Oocytes are the female gametes, cells that, upon being fertilised by the sperm, will produce an embryo. In humans, the number of oocytes that females have throughout their lives is not unlimited; they are born instead with a limited number. These oocytes gradually run out in each menstruation until their supply becomes completely exhausted at menopause.
It is said that women suffer from premature ovarian failure when menstruation ceases because the oocyte supply has become exhausted at an earlier age than the age when the natural decline of ovarian function occurs (at 50, approximately). In cases where oocytes are still produced in women suffering from premature ovarian failure, they do not respond satisfactorily to the hormones responsible for their development and maturation.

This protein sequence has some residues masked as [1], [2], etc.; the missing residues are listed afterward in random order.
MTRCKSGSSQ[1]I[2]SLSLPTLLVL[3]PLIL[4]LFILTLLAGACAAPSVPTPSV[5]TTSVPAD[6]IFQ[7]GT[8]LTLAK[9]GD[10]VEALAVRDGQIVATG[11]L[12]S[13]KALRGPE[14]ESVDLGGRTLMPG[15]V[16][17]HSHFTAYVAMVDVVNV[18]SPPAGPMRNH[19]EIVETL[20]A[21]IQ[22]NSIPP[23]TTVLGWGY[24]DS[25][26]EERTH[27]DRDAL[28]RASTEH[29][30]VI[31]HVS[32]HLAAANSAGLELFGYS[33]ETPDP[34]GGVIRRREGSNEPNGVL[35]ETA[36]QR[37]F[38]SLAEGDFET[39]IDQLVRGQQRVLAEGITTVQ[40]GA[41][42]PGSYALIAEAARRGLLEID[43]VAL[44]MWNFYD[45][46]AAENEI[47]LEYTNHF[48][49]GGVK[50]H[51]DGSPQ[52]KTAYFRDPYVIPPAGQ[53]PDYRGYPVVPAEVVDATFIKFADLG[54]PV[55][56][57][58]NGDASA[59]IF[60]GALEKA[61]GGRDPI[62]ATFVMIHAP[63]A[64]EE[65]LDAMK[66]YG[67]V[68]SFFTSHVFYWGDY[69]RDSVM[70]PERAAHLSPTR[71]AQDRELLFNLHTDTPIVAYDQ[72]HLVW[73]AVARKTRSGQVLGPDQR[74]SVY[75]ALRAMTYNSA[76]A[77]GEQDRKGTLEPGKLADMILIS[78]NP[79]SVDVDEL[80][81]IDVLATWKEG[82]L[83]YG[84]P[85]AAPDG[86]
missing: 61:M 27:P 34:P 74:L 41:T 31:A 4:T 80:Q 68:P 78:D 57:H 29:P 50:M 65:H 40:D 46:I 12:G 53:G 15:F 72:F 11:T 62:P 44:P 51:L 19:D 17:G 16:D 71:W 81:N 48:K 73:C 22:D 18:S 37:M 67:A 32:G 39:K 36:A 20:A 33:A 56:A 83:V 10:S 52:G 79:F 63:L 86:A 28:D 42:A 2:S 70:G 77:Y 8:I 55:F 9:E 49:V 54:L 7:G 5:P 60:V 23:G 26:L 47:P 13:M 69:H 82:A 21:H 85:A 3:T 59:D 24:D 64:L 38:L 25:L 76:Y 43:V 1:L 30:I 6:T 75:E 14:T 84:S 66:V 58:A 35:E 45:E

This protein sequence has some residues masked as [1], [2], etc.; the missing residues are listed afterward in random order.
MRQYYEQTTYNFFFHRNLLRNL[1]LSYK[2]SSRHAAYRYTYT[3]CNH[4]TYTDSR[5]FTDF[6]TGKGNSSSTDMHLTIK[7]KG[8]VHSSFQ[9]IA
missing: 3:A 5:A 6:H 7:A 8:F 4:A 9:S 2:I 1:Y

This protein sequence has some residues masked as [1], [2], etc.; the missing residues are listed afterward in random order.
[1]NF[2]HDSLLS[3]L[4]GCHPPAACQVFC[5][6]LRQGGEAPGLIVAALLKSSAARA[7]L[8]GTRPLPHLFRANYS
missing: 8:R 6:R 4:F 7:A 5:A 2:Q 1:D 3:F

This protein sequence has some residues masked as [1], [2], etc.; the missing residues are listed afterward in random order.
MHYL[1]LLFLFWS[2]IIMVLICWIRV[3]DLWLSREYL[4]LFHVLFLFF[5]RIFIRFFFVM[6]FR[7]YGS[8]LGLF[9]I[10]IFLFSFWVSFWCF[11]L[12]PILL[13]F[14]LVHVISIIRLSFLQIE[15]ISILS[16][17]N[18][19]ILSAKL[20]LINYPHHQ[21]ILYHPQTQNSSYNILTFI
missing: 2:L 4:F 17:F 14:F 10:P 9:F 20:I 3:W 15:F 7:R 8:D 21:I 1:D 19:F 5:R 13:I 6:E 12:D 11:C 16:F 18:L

Premature ovarian failure may have important consequences for women:
Obviously, in their fertility: These women cannot conceive naturally and require assisted reproduction techniques in order to bear offspring. These patients also have a high risk that their oocytes will not respond to the In Vitro Fertilisation cycle, thus putting the success of the treatment in danger.
On the other hand, the absence of female hormones due to low ovarian activity has serious consequences for health, mainly in cases of cardiovascular disease and osteoporosis.